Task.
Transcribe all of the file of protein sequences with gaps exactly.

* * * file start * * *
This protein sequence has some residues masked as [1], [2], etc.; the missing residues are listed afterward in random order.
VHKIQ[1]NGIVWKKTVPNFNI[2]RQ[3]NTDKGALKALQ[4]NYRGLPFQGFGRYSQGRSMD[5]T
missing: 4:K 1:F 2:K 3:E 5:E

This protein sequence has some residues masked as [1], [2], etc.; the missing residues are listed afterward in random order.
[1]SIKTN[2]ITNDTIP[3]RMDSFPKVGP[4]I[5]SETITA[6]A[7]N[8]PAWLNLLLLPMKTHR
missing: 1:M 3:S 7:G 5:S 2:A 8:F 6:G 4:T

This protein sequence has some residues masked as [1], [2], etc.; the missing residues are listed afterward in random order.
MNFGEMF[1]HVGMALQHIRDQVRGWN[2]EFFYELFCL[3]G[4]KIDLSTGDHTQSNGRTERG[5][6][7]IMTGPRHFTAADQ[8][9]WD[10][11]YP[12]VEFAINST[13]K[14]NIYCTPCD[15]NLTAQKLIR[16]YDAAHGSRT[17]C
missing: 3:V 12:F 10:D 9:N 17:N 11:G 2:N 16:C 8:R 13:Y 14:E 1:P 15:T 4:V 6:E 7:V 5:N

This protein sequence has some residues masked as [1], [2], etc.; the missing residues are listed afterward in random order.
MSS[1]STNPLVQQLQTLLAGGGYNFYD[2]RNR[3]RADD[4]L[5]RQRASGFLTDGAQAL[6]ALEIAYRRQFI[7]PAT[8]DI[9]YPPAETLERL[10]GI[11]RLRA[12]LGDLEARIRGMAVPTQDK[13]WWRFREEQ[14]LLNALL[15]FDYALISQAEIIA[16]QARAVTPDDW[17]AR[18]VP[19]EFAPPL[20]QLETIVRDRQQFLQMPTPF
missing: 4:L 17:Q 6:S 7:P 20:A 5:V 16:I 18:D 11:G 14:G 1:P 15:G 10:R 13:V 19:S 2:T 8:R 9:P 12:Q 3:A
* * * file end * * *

This protein sequence has some residues masked as [1], [2], etc.; the missing residues are listed afterward in random order.
VHKIQ[1]NGIVWKKTVPNFNI[2]RQ[3]NTDKGALKALQ[4]NYRGLPFQGFGRYSQGRSMD[5]T
missing: 4:K 1:F 2:K 3:E 5:E

This protein sequence has some residues masked as [1], [2], etc.; the missing residues are listed afterward in random order.
[1]SIKTN[2]ITNDTIP[3]RMDSFPKVGP[4]I[5]SETITA[6]A[7]N[8]PAWLNLLLLPMKTHR
missing: 1:M 3:S 7:G 5:S 2:A 8:F 6:G 4:T

This protein sequence has some residues masked as [1], [2], etc.; the missing residues are listed afterward in random order.
MNFGEMF[1]HVGMALQHIRDQVRGWN[2]EFFYELFCL[3]G[4]KIDLSTGDHTQSNGRTERG[5][6][7]IMTGPRHFTAADQ[8][9]WD[10][11]YP[12]VEFAINST[13]K[14]NIYCTPCD[15]NLTAQKLIR[16]YDAAHGSRT[17]C
missing: 3:V 12:F 10:D 9:N 17:N 11:G 2:N 16:C 8:R 13:Y 14:E 1:P 15:T 4:V 6:E 7:V 5:N

This protein sequence has some residues masked as [1], [2], etc.; the missing residues are listed afterward in random order.
MSS[1]STNPLVQQLQTLLAGGGYNFYD[2]RNR[3]RADD[4]L[5]RQRASGFLTDGAQAL[6]ALEIAYRRQFI[7]PAT[8]DI[9]YPPAETLERL[10]GI[11]RLRA[12]LGDLEARIRGMAVPTQDK[13]WWRFREEQ[14]LLNALL[15]FDYALISQAEIIA[16]QARAVTPDDW[17]AR[18]VP[19]EFAPPL[20]QLETIVRDRQQFLQMPTPF
missing: 4:L 17:Q 6:S 7:P 20:A 5:V 16:I 18:D 11:G 14:G 1:P 15:G 10:R 13:V 19:S 2:T 8:R 9:P 12:Q 3:A